(* my other siblings names start with ‘K’ too and all my male cousins in ‘Oz – in families of 3 offspring – have names starting with ‘J’)
Growing up in a fairly metropolitan part of Australia, I consider that I’ve lived a privileged life in a multicultural environment. Surrounded by academics that had more geeky issues pressing their grey matter, I did sometimes find myself in the company of a strangers which small chatter lead to this question:
“But I mean, where are you from, originally? What are you Thai? Malaysian?”
This question was not very common back home, but in certain places it did happen. I felt mildly irritated that in modern times that this was even worth expending the effort in asking. And why do I have the obligation to divulge some of my history – isn’t it (at least borderline) personal information? Even during primary and high school I don’t recall a time when this was asked.
Now in the UK, I came across this beautifully written article by pure accident and all those moments flooded back. Some of those are fresh from last week: volunteering at the local beer festival. And it’s happened in all the festivals I’ve volunteered for. I get it in pubs too. That irritation I feel each time when I get asked – the article explains rather neatly.
So next time you see a short south-east asian woman and ask which part of south-east asia where she’s from, don’t be surprised to get this response “I’m fuckin’ Australian. Any questions?”
Note on the title: pun semi-intended! Couldn’t help myself!
Last year for the Letchworth beer festival we got the idea that we should try using some Google-fu into it and derived a map of the breweries featured in a simple mashup. I started off with addresses of the breweries from Quaff Ale then searched with their postcode (to a similar effect, getlatlon but plugging in all of the datapoints.)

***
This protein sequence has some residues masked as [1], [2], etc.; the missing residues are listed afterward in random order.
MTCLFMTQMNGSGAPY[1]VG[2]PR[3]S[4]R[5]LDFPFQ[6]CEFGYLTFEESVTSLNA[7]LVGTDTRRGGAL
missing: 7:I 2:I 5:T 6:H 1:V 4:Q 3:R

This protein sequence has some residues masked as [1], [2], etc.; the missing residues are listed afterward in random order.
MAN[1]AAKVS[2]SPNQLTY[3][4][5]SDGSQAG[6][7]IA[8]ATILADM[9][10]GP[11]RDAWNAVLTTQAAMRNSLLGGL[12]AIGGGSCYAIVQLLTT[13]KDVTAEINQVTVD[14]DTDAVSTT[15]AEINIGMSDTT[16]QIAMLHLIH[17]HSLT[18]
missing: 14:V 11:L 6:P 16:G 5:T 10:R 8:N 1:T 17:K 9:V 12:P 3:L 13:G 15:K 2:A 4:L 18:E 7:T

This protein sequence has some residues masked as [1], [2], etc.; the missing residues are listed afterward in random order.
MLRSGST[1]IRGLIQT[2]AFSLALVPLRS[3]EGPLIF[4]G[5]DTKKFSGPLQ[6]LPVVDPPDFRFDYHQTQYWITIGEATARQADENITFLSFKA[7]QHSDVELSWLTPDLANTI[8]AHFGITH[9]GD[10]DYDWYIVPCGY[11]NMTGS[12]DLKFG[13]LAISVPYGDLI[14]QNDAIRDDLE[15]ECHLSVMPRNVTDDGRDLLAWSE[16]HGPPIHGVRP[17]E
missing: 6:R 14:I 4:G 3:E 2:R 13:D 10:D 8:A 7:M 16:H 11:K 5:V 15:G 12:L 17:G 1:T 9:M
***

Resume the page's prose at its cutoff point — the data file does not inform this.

Initially it was fine for the test cases but as there are restrictions on the number of geo location queries on Google maps and the asynchronous nature of the plotting we needed to obtain the equivalent lat/lon. At this point, the reigns were added to Yvan and he refined the map in such a way that it even generated a boosted brewery ‘bubble’ that listed the beers the brewery would be on offer. And custom pull-out markers to make the points easier to read.
Now it’s time for the Hitchin 2012 fest, and I thought it was a rather simple matter of taking the old code and switching the values.. Actually, this is almost correct but the tedium in obtaining addresses: how I forgot how long this took! Then the matter of adjusting the markers..
Your browser does not support iframes, which are required to view the map.
Some people insist that they’re city folk, which I fail to understand. Who the hell likes to be in a constantly noisy, crowded environment – it causes (di)stress needlessly.
The following is just a small subset of reasons why I like it here in this little market town:
Twenty Eleven Post Formats – What Are They and Why Should I Care? A great post explaining what the available post types are and what they do in the Twenty Eleven theme (which is the ‘parent’ of this site’s theme).
In this theme, I’ve tweaked the ‘link’ type behaviour after I surprisingly found out that the ephemera widget takes the first link in ‘link’ types. It seems to favour single links-per-posts only, and I tend to get a little wordy (like this ‘link’ post.)
During LBF 2011 someone noticed they were ‘drinking a beer you’ve probably never heard of’. Though that was tweeted with the question ‘#amiahipster’ they moments before noted the lack of hipsters at the beer festival. It must be the Morris dancers…
- A good identification guide despite being a comparison to MC Hammer
- Unhappy Hipsters – it’s lonely in the modern world.
- Gotta Pee – but I look good, no?
- What happens when you have reached “I care about my appearance but work excruciatingly hard to look like I don’t care about my appearance” in the home?
- Hipster Olympics – a battle of apathetic grandeur.